Thus began the frantic retracing of steps through the slanted streets of Montmarte. The cobblestones that had led me so whimsically just 1 hour before now offered nothing but challenge and confusion. No pink Iphone greeted me in the streets, and the only two spots I had stopped at both shook their heads. My phone had vanished into thin air.
The acceptance of this fact led to the hunt for and purchase of a fancy (aka the cheapest) smart phone from the nearest mobile store. Thankfully, you have the option just purchase network and load it on a sim card rather than have to commit to a contract, which was great for being able to get online right away. One hour and 155 Euro’s later (4 E off for patience, whoot!), I was the proud owner of a cheapo Samsung and a new French number.
The afternoon of Day 1 therefore consisted of ordering a new phone for home (I have insurance, apparently, which was awesome!) and cancelling all service to the lost/stolen device. Needless to say, I did not feel like exploring much more at all, but I did have an appointment with my contact in Paris to meet up later that night, so I was forced to shake it off and keep moving.
My contact, Peter*, was a former Turkish renter of my student’s mother (who was kind enough to set up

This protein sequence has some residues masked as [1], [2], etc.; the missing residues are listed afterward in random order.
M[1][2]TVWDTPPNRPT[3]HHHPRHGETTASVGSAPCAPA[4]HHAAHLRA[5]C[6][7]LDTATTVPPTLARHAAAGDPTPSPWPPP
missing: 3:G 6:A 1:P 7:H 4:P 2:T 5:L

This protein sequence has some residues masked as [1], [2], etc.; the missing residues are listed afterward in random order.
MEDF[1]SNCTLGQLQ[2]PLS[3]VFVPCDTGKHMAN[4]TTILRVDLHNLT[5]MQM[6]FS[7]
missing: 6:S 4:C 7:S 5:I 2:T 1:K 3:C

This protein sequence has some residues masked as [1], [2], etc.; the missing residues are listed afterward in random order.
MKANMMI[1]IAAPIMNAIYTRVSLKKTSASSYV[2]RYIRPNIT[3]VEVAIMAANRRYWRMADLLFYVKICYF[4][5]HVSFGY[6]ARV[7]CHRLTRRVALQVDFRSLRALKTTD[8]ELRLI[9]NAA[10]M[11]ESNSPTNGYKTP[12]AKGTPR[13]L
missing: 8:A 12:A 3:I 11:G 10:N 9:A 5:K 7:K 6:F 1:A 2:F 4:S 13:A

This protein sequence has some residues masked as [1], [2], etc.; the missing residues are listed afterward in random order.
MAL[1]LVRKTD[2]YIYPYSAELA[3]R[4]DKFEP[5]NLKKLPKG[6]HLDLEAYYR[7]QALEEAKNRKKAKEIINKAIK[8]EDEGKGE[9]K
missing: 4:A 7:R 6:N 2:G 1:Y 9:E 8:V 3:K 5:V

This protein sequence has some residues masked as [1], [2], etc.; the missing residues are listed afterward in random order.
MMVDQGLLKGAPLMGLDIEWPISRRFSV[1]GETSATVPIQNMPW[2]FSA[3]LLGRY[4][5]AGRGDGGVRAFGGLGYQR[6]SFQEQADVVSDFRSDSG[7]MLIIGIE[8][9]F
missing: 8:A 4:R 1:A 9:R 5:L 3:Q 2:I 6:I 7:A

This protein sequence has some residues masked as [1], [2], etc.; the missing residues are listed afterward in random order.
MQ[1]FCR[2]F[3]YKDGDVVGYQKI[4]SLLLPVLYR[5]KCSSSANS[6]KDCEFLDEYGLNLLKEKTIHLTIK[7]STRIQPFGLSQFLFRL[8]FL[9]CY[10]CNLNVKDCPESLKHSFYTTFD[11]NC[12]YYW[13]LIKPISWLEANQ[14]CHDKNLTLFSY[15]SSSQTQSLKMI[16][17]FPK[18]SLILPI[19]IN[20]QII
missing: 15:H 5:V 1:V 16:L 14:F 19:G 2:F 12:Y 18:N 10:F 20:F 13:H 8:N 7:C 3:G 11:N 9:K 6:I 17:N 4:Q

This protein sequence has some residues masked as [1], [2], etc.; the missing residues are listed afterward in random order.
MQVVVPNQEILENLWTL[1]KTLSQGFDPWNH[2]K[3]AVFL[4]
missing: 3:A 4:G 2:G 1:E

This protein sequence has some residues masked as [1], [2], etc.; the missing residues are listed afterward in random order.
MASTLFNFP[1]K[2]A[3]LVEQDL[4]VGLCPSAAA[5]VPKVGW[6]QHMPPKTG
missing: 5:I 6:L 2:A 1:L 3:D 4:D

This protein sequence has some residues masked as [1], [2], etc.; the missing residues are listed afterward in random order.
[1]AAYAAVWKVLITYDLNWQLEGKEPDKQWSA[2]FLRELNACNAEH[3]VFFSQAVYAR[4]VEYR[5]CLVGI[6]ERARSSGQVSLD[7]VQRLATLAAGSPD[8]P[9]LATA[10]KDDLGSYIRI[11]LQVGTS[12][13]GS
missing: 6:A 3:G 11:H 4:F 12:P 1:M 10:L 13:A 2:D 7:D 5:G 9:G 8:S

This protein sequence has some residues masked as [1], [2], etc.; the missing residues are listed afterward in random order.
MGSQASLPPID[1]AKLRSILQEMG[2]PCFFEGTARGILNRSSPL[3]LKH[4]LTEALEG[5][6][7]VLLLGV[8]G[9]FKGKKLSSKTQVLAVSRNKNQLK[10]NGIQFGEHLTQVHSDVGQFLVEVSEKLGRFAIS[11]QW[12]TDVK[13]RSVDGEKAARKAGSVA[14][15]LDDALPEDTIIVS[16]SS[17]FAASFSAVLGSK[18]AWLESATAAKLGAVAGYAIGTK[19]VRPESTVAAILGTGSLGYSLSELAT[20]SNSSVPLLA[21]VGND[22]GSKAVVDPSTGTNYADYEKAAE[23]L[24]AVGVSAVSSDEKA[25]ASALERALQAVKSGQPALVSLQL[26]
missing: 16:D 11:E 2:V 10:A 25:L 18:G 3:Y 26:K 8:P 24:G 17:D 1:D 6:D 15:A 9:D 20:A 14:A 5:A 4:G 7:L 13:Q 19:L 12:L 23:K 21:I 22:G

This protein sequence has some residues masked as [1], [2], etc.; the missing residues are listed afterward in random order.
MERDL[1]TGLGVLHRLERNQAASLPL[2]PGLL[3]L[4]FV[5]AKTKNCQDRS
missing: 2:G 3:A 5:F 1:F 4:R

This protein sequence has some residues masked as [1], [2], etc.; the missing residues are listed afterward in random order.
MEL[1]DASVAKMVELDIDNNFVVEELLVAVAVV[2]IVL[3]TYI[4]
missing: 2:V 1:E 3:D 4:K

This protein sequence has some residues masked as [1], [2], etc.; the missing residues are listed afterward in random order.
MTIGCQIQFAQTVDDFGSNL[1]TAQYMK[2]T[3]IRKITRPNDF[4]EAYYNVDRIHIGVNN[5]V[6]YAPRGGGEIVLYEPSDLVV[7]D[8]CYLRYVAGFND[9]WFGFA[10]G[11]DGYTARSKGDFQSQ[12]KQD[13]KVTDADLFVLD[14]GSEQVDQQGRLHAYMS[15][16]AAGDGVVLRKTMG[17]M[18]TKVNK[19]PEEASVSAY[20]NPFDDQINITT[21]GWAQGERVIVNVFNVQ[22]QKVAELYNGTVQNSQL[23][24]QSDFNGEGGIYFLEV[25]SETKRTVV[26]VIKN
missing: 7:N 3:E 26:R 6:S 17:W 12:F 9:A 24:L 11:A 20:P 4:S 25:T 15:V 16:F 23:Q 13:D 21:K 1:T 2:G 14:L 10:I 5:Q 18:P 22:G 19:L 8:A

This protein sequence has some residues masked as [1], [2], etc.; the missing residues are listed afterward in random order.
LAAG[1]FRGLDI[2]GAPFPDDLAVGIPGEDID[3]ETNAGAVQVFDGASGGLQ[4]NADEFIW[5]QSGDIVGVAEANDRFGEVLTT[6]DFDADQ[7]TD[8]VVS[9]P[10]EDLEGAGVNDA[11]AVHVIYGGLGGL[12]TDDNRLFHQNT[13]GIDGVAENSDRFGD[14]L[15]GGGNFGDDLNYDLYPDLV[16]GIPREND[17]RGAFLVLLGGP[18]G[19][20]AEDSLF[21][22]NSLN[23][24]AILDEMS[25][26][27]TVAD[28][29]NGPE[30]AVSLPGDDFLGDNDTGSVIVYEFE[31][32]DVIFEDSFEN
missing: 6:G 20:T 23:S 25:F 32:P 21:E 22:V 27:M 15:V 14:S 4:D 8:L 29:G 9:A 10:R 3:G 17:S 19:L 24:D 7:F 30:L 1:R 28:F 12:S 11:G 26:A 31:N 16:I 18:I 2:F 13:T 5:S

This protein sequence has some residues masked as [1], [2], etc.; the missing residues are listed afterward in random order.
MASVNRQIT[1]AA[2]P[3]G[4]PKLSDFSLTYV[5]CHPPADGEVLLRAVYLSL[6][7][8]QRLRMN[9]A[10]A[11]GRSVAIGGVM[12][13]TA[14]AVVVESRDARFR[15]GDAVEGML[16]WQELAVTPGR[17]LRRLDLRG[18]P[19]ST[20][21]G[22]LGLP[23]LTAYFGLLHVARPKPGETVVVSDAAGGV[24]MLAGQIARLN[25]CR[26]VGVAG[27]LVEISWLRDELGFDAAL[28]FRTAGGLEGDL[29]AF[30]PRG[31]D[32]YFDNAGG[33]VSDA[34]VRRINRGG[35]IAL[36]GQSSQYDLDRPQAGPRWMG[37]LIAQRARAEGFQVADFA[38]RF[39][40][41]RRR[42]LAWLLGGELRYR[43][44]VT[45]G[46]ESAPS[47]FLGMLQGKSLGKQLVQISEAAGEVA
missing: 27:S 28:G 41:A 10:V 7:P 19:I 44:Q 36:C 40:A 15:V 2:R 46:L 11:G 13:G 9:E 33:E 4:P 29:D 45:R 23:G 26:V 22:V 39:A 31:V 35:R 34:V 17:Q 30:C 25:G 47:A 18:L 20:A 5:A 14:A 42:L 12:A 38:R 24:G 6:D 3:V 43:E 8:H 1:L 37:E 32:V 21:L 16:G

communication between myself and several people over here in France). We met at a Starbucks close to one of the Metro stations, and he proceeded to show me several different hot spots in Paris, including a DELICIOUS falafel stand on a random street, a cute garden enclosed in a courtyard where we enjoyed said falafel, the riverside where we started a bottle of wine, and finally ending the night in the Lourve garden with an amazing view of the Eiffel tower. It was magical.
For someone who just up and flew across the Atlantic Ocean with little to no planning (which is 100% not my usual style), I got SO lucky to be put into contact with people who knew the city and were kind enough to show me around. Looking back, I wouldn’t have had half the amazing experiences that I did if I didn’t have that advantage.
Lessons learned? A) Be aware of what is going on around you, and KEEP AN EYE AND HAND AND LOCK on your stuff at all times! You may think you’re being vigilant…but trust me, you can be even more careful. B) Patience and being nice pays off. I could have easily shown my frustration at the lady selling me my phone since it took FOREVER to figure out and set up, but I chose to smile and wait, and it paid off with a discount and good relations. It’s so tempting to get frustrated when you’re traveling, especially when something happens that SUCKS and is expensive, but being kind is ALWAYS the right choice. C) Always, always, bring more money than you think you’ll need. I thought I had more than enough Euros, but then I had to pay for my hostel AND new phone in cash, which took a giant chunk out of my stash. You can always bring back money, but if you spend your last cent and you need more, it’s harder AND more expensive to get money when you are in a different country.